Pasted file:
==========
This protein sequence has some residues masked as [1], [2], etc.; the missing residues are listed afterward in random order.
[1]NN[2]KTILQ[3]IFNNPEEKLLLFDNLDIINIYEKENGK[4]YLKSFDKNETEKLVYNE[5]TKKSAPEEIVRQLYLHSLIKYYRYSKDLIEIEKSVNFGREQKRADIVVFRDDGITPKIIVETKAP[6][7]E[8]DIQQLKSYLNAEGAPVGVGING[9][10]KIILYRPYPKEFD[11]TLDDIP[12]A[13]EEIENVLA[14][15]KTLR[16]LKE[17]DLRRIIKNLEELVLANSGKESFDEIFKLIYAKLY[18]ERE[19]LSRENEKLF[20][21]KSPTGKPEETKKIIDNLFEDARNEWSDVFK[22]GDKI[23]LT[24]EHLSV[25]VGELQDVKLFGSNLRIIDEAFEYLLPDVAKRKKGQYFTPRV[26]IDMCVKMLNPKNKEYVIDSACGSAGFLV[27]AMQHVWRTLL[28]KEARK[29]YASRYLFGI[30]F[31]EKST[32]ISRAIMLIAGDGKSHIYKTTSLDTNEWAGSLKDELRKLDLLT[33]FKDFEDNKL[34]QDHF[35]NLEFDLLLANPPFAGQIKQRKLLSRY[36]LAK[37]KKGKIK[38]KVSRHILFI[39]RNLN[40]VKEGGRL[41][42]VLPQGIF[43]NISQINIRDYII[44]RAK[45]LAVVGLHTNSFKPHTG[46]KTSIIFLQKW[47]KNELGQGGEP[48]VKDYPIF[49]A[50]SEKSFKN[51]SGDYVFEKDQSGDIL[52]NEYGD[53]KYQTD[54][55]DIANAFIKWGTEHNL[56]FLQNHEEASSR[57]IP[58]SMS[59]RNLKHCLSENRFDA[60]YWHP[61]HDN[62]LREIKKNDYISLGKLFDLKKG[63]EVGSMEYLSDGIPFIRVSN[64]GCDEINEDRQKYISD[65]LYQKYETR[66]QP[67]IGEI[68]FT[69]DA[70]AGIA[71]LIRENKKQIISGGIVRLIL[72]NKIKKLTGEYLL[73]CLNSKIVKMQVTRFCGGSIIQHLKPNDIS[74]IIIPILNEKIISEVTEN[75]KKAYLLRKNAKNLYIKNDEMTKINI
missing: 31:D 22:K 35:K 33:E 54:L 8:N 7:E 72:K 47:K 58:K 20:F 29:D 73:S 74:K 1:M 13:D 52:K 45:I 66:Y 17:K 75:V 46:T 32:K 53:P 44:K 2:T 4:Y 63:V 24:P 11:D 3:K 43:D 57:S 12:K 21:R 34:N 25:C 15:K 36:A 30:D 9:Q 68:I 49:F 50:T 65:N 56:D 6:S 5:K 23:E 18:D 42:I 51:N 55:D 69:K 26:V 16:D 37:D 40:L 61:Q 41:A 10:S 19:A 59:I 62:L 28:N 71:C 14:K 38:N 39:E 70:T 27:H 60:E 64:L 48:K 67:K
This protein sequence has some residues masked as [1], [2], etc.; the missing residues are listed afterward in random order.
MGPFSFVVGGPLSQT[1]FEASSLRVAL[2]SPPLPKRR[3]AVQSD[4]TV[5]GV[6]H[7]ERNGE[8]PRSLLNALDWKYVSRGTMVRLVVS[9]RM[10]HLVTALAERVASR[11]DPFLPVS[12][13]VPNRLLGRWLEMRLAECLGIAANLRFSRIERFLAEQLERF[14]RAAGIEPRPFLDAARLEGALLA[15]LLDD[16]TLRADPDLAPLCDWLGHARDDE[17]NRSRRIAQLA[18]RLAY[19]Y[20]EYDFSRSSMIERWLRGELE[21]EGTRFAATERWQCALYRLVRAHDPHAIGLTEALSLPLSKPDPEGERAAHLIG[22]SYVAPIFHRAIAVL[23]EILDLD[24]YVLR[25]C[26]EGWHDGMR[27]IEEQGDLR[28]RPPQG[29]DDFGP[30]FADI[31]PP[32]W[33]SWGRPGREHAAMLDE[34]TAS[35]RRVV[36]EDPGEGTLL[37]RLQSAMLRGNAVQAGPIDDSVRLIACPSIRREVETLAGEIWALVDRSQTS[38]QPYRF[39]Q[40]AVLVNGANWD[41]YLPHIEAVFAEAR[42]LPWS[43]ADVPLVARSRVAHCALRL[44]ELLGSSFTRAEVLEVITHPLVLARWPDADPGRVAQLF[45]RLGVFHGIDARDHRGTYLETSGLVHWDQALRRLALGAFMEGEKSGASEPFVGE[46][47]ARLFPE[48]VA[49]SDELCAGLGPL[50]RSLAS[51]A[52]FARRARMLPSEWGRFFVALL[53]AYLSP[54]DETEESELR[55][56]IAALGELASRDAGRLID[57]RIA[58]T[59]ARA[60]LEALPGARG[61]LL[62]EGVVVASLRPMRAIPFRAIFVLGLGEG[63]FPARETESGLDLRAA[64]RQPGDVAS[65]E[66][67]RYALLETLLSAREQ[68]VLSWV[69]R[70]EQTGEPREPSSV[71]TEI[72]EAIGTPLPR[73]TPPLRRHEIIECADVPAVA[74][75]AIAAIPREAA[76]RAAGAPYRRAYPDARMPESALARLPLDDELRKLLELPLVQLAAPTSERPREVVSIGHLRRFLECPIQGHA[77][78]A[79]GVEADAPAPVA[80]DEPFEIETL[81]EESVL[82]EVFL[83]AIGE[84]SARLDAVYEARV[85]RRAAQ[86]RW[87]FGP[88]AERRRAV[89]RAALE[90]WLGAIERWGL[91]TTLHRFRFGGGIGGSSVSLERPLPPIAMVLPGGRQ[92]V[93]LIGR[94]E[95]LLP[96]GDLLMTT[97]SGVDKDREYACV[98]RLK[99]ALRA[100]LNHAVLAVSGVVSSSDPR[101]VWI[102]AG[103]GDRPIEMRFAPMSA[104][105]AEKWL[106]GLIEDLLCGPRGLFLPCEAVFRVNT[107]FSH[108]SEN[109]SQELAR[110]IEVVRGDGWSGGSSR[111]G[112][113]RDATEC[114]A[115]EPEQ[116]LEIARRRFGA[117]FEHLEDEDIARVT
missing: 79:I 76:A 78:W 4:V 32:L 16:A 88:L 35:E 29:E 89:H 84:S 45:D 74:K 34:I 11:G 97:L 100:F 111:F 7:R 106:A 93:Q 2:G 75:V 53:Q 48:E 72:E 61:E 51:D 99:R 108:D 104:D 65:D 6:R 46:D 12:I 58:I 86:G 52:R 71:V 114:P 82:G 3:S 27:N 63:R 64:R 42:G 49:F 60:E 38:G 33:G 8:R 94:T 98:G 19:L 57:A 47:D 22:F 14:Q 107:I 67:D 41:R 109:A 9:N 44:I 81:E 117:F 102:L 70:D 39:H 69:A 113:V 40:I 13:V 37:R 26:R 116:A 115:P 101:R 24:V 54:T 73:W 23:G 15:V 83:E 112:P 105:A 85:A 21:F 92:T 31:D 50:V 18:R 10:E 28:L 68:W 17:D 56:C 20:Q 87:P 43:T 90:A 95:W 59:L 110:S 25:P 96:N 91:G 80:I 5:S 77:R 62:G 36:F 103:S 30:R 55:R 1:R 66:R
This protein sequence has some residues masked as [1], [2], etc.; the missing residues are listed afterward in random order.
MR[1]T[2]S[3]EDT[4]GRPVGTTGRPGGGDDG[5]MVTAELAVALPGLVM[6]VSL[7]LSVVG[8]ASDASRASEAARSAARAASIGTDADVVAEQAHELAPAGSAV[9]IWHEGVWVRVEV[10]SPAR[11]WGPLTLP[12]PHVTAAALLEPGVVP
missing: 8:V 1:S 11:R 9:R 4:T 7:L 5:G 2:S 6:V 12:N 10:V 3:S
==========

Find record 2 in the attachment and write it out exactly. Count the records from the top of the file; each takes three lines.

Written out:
This protein sequence has some residues masked as [1], [2], etc.; the missing residues are listed afterward in random order.
MGPFSFVVGGPLSQT[1]FEASSLRVAL[2]SPPLPKRR[3]AVQSD[4]TV[5]GV[6]H[7]ERNGE[8]PRSLLNALDWKYVSRGTMVRLVVS[9]RM[10]HLVTALAERVASR[11]DPFLPVS[12][13]VPNRLLGRWLEMRLAECLGIAANLRFSRIERFLAEQLERF[14]RAAGIEPRPFLDAARLEGALLA[15]LLDD[16]TLRADPDLAPLCDWLGHARDDE[17]NRSRRIAQLA[18]RLAY[19]Y[20]EYDFSRSSMIERWLRGELE[21]EGTRFAATERWQCALYRLVRAHDPHAIGLTEALSLPLSKPDPEGERAAHLIG[22]SYVAPIFHRAIAVL[23]EILDLD[24]YVLR[25]C[26]EGWHDGMR[27]IEEQGDLR[28]RPPQG[29]DDFGP[30]FADI[31]PP[32]W[33]SWGRPGREHAAMLDE[34]TAS[35]RRVV[36]EDPGEGTLL[37]RLQSAMLRGNAVQAGPIDDSVRLIACPSIRREVETLAGEIWALVDRSQTS[38]QPYRF[39]Q[40]AVLVNGANWD[41]YLPHIEAVFAEAR[42]LPWS[43]ADVPLVARSRVAHCALRL[44]ELLGSSFTRAEVLEVITHPLVLARWPDADPGRVAQLF[45]RLGVFHGIDARDHRGTYLETSGLVHWDQALRRLALGAFMEGEKSGASEPFVGE[46][47]ARLFPE[48]VA[49]SDELCAGLGPL[50]RSLAS[51]A[52]FARRARMLPSEWGRFFVALL[53]AYLSP[54]DETEESELR[55][56]IAALGELASRDAGRLID[57]RIA[58]T[59]ARA[60]LEALPGARG[61]LL[62]EGVVVASLRPMRAIPFRAIFVLGLGEG[63]FPARETESGLDLRAA[64]RQPGDVAS[65]E[66][67]RYALLETLLSAREQ[68]VLSWV[69]R[70]EQTGEPREPSSV[71]TEI[72]EAIGTPLPR[73]TPPLRRHEIIECADVPAVA[74][75]AIAAIPREAA[76]RAAGAPYRRAYPDARMPESALARLPLDDELRKLLELPLVQLAAPTSERPREVVSIGHLRRFLECPIQGHA[77][78]A[79]GVEADAPAPVA[80]DEPFEIETL[81]EESVL[82]EVFL[83]AIGE[84]SARLDAVYEARV[85]RRAAQ[86]RW[87]FGP[88]AERRRAV[89]RAALE[90]WLGAIERWGL[91]TTLHRFRFGGGIGGSSVSLERPLPPIAMVLPGGRQ[92]V[93]LIGR[94]E[95]LLP[96]GDLLMTT[97]SGVDKDREYACV[98]RLK[99]ALRA[100]LNHAVLAVSGVVSSSDPR[101]VWI[102]AG[103]GDRPIEMRFAPMSA[104][105]AEKWL[106]GLIEDLLCGPRGLFLPCEAVFRVNT[107]FSH[108]SEN[109]SQELAR[110]IEVVRGDGWSGGSSR[111]G[112][113]RDATEC[114]A[115]EPEQ[116]LEIARRRFGA[117]FEHLEDEDIARVT
missing: 79:I 76:A 78:W 4:V 32:L 16:A 88:L 35:E 29:E 89:H 84:S 45:D 74:K 34:I 11:G 97:L 100:F 111:F 7:R 106:A 93:Q 2:G 75:V 53:Q 48:E 72:E 61:E 51:D 99:R 108:D 104:D 65:D 6:R 46:D 12:I 58:I 86:G 52:R 71:V 114:P 82:G 3:S 27:N 63:R 64:R 42:G 49:F 60:E 38:G 33:G 8:R 94:T 98:G 19:L 57:A 47:D 22:F 14:Q 107:I 67:D 41:R 109:A 9:N 44:I 81:E 117:F 102:L 70:D 39:H 69:A 113:V 40:I 13:V 37:R 26:R 116:A 115:P 101:R 24:V 54:T 73:W 23:G 15:V 83:E 112:P 105:A 85:A 21:F 92:T 31:D 50:V 18:R 10:E 28:L 68:W 17:D 56:C 20:Q 87:P 43:T 90:A 95:W 59:L 110:S 25:P 96:N 91:G 80:I 5:S 77:R 62:G 36:F 103:S 30:R 55:R 1:R 66:R